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How Did I Become a Cultured Meat Researcher?

Originally published on Irfan’s blog

Published February 22, 2022 | Updated April 5, 2022 | Irfan Tahir

In 9th grade, I was asked to choose between computer science or biology by my high school in my home country of Pakistan. Those like me, who wanted to be engineers, chose computer science, and those who wanted to be doctors, chose biology. There was no middle ground. After high school, I was fortunate enough to experience an academic life abroad when I received a full scholarship to Turkey’s highest-ranked college for mechanical engineering. It was there, in my junior year, that I took my first biology course: Introduction to Modern Biology.

In retrospect, this sounds absurd. But during every lecture of that course, I was bombarded with epiphanies. I was amazed at how many of the principles from my engineering classes applied directly to biology and enhanced my understanding of the subject. I can still recall specific days with clarity, like when I learned about the motor functions of organelles or about the intimate relationship that exists between mechanical stimuli and cell response. My biology professor, Dr. Erdem Erikçi, recognized my appreciation for the subject and encouraged me to apply to master’s programs in internationally renowned universities.

After an exhausting application cycle, I was fortunate enough to win another full scholarship for a master’s degree at the University of Minnesota. Although my research there in biopolymers was impactful, it was closer to manufacturing engineering than my true passion for bioengineering. By using my research and a course project on tissue engineering as leverage, I applied to eleven bioengineering labs in the United States for a PhD. Out of those, I was accepted to five and eventually decided to accept a position at the University of Vermont (UVM) in a tissue engineering lab.

Having broken out of the mold of my academic track, I called Dr. Erikçi, my former biology professor, to share my enthusiasm for working in a wet lab at UVM. To my surprise, he had left his job at the university to work full-time for Biftek, Turkey’s first cultured meat start-up that he helped create. It was quite fitting that the person who formally introduced me to biology would also introduce me to the spellbinding world of cultured meat, the process of creating meat directly from animal cells. From further conversations with Dr. Erikçi, I learned about the dangers of technological hype and how difficult it will be to make cultured meat products mainstream.

I had found an area of research that morally aligned with my values of reducing animal suffering and realized that along with cell biologists and food scientists, we also need engineers from various disciplines to devote their careers to cultured meat. On that day two years ago, I decided that I would be one of those engineers. At my disposal, I had a cell culture lab, an institution full of brilliant scientists, a community in Vermont that cares about sustainability, and most importantly a PhD advisor (Dr. Rachael Floreani) who shared my enthusiasm for cultured meat.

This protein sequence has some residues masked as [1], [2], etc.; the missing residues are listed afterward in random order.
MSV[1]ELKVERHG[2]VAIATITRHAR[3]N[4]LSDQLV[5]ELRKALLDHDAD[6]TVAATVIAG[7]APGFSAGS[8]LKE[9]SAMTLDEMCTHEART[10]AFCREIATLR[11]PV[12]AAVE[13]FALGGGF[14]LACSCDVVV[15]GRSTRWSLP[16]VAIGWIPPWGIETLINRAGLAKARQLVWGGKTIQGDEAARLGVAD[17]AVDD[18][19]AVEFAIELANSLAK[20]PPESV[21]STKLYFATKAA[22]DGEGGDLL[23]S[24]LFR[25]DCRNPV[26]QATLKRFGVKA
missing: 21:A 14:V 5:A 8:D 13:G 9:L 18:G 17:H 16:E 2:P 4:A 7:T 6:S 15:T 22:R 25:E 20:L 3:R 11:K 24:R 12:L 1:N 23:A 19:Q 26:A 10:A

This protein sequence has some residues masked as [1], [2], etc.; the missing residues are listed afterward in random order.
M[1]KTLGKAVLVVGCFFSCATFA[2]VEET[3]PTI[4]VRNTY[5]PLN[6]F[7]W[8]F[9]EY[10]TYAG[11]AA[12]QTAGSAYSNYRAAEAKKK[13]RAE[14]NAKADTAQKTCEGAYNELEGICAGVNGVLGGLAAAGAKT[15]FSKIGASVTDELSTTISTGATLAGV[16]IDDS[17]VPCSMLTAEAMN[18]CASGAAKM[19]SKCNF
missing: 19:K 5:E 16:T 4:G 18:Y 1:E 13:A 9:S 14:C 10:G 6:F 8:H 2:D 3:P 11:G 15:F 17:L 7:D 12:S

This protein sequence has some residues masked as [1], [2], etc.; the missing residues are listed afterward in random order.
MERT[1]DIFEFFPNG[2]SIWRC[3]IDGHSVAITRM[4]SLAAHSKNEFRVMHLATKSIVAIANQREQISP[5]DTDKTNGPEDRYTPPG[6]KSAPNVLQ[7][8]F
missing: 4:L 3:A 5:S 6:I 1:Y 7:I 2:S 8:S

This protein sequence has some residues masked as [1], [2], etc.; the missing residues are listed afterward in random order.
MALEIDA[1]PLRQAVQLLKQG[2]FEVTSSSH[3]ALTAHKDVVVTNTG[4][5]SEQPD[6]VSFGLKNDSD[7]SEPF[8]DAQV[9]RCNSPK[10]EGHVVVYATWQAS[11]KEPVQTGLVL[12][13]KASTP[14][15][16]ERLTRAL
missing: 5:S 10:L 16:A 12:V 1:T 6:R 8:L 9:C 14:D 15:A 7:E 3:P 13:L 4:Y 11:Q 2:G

New Harvest Research Community, updated 2021

Ultimately, my dream of contributing to the field of cultured meat came to fruition when I was one of the four students chosen by New Harvest for their prestigious PhD fellowship. I decided to apply for this fellowship in particular because I wanted to be a part of an energetic community of like-minded individuals who want to change the world using the same tools as I did. Prior to applying, when I watched videos of New Harvest fellows, listened to the fellowship podcast, or talked to them through online seminars, only one sentence repeated in my head: “these are my people.” Within New Harvest, I could see individuals who embraced the scientific approach by not being afraid of failure. I cannot think of a better way to advance through my PhD than by actively contributing to a community where openness and scientific collaboration are prerequisites.

A few years ago, I never would’ve imagined I would be involved in a project that is so closely related to cell biology and gives me a chance to make a difference in the world through my scientific work. Nonetheless, I am grateful that I was able to recognize my passion at the right time and had the courage to pursue it.

To find out what kind of cultured meat research I am doing at UVM, please click here.

About the Authors
Irfan Tahir is a Mechanical Engineer, in which he holds a master’s degree from the University of Minnesota Duluth. Currently, Irfan is a Ph.D. student at the Engineered Biomaterials Research Laboratory at the University of Vermont where he is tissue engineering cell-cultured meat on plant-based scaffolds. Previously, Irfan studied at Bilkent University in Ankara, Turkey for his bachelor’s in Mechanical Engineering and Cloquet Senior High School in Minnesota as part of the Kennedy-Lugar Youth Exchange and Study (YES) program. Irfan’s hometown is in Rawalpindi, Pakistan. In addition to a keen interest in improving science communication, Irfan loves finding new ways to stay fit, trying out new recipes, and mentoring students aspiring to study in internationally renowned universities for free. His favorite animal is the Octopus!